I also usually break down my to-do lists by type of task. So if I have a bunch of calls to make at work, I’ll group those together on my to-do list and knock them all out at once. Or if I have a bunch of blog posts coming up that need graphics created, I’ll do all of those in one sitting.

 

Separate Your Master List From Your Daily List

 

At any given time I have a huge running to-do list of all the projects and tasks I want to do for the blog. Some of these are small tasks that can be done in an hour or less, others are major projects that are more long-term plans. In the past, I would use this as my to-do list for the blog. The problem was that anytime I would check out the list, I would get so dang overwhelmed that more than likely, I would end up not getting anything done.

What I’ve learned to do instead is keep my master list in a separate place, and only focus on my daily to-do list. Then I’ll go through the master list and pull tasks to add to my daily lists. This way when I’m looking at my blog to-do list, I’m looking at maybe 3-5 tasks that I need to get done rather than 25.

 

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Be Specific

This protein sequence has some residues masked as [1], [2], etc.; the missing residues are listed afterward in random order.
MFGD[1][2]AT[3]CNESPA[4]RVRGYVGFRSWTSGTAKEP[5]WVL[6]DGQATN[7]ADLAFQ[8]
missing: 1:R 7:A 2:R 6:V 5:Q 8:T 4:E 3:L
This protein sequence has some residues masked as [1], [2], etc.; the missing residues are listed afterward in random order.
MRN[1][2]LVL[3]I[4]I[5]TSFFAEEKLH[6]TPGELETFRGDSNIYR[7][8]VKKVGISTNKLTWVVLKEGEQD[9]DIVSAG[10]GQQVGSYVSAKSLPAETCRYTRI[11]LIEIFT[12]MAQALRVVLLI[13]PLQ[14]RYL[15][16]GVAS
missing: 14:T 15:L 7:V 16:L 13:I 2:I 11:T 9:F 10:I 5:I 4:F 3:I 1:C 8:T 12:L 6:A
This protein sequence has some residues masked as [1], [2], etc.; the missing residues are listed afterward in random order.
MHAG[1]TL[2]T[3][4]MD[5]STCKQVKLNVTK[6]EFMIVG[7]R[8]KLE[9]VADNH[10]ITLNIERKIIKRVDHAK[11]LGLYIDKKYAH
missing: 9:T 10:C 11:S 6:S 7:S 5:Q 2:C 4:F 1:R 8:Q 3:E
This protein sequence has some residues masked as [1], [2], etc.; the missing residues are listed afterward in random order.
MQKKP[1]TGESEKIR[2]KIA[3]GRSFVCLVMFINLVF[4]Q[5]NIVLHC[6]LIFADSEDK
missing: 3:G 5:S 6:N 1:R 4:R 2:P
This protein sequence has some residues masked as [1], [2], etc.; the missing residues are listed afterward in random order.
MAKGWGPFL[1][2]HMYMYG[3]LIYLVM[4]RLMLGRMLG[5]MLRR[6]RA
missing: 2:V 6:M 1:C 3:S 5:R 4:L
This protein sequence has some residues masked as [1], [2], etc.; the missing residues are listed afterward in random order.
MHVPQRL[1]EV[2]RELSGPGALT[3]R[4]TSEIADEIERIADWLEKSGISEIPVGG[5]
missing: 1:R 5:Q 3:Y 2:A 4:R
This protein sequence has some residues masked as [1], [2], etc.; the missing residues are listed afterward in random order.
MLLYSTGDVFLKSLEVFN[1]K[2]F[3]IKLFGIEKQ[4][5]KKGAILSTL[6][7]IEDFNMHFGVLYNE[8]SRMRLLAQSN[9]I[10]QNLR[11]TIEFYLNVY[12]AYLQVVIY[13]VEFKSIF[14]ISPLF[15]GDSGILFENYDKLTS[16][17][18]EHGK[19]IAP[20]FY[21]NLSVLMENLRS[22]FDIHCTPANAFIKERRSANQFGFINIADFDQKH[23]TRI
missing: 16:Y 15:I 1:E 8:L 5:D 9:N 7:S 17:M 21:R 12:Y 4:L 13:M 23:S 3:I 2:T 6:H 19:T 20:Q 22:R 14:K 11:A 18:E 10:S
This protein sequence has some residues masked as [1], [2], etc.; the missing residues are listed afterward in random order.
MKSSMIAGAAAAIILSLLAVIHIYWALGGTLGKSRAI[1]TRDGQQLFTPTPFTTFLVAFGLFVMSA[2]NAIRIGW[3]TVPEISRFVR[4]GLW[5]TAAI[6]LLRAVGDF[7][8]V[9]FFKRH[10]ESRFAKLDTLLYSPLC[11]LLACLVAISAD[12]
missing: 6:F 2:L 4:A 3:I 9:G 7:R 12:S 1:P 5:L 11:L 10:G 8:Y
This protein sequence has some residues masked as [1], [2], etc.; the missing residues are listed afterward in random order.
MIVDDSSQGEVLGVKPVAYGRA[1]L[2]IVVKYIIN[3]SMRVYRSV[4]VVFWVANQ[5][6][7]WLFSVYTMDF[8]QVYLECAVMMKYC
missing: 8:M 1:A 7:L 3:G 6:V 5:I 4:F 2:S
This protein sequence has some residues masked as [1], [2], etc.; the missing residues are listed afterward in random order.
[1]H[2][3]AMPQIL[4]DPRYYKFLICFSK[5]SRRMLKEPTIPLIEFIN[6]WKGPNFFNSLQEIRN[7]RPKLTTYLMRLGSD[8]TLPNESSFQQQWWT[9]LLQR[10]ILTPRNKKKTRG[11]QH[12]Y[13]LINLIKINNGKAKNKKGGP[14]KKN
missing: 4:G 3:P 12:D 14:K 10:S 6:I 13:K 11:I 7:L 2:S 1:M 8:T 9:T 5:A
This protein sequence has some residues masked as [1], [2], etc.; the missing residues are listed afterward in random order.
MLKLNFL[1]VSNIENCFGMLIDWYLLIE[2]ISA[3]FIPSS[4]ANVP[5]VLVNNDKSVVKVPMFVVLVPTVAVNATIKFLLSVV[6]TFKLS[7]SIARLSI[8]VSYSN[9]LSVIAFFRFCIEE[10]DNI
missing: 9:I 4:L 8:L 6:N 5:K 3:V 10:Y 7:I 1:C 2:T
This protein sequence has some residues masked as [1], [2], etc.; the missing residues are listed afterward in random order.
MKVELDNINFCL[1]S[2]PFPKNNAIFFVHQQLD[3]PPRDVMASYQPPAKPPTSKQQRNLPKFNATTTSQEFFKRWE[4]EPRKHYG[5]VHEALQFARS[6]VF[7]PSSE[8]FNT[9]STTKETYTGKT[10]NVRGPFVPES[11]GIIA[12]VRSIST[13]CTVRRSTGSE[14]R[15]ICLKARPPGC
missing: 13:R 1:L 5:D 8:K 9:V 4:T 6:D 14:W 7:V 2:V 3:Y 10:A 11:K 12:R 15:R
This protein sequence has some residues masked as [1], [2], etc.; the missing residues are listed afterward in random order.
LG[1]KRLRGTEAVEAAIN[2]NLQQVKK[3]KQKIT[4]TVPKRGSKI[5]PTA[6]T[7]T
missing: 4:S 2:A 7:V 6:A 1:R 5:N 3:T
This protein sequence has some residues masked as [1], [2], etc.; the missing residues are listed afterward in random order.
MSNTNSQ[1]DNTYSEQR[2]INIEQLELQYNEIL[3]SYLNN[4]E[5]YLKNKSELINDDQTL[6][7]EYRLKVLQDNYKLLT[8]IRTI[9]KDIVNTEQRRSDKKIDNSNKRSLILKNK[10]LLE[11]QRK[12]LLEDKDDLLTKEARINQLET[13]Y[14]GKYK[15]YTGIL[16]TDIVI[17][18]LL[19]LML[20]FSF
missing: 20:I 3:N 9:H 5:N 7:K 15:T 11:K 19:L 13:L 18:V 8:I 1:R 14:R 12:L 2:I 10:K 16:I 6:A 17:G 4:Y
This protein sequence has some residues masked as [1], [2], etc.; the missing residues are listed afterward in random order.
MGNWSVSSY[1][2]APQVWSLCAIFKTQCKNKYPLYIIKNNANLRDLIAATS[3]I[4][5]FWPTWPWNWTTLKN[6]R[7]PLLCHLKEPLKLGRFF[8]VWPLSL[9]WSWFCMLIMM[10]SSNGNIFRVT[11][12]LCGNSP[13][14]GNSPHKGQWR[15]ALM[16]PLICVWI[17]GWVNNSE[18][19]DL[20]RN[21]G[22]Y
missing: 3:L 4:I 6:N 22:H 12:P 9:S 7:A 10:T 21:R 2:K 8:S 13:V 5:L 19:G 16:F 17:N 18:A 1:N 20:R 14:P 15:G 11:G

I find that when it comes to productivity, it’s best to be as specific as possible with my to-list. This isn’t the place to list projects, this is the place to list tasks. That means breaking your projects down into manageable, bite-sized pieces. Keeping the tasks simple makes the list look a lot less overwhelming and will probably make you more likely to start getting things crossed off.

 

Leave Room For Flexibility

 

I work in a relatively flexible work environment. On one hand, it’s super nice because I can mostly construct my own work day and am not committed to a rigid schedule, or stuck working on the same thing day in and day out. However, it can also make it difficult to get through a to-do list because random things tend to pop up pretty often that throw off my schedule. The problem here is that I hate leaving things unfinished, meaning some days I’m staying later at the office than planned to finish what I wanted to get done that day, even if it’s not necessary.

This is one reason it’s good to start with a short to-do list! I also have to just be realistic with myself and accept that some days I’m not going to get everything done, which is okay.

 

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BEFORE YOU GO

 

Not all to-do lists are created equal! I definitely know from experience that just having a to-do list isn’t enough to ensure that you actually get everything done. You have to craft your to-do list the RIGHT way, and these tips will make sure you’re well on your way to creating a super productive to-do list!

 

Make sure to head over to the Etsy shop to check out all the AMAZING notepads and printables that will seriously help you boost your productivity.

And don’t forget to sign up for my FREE Ultimate Productivity Toolkit that has all the tools you need to plan a productive day, week, and month!

 

How to Write a Productive To-Do List - Struggling to make it through that to-do list everyday? Here’s how to write a to-do list that’s actually productive! - Productivity | Organization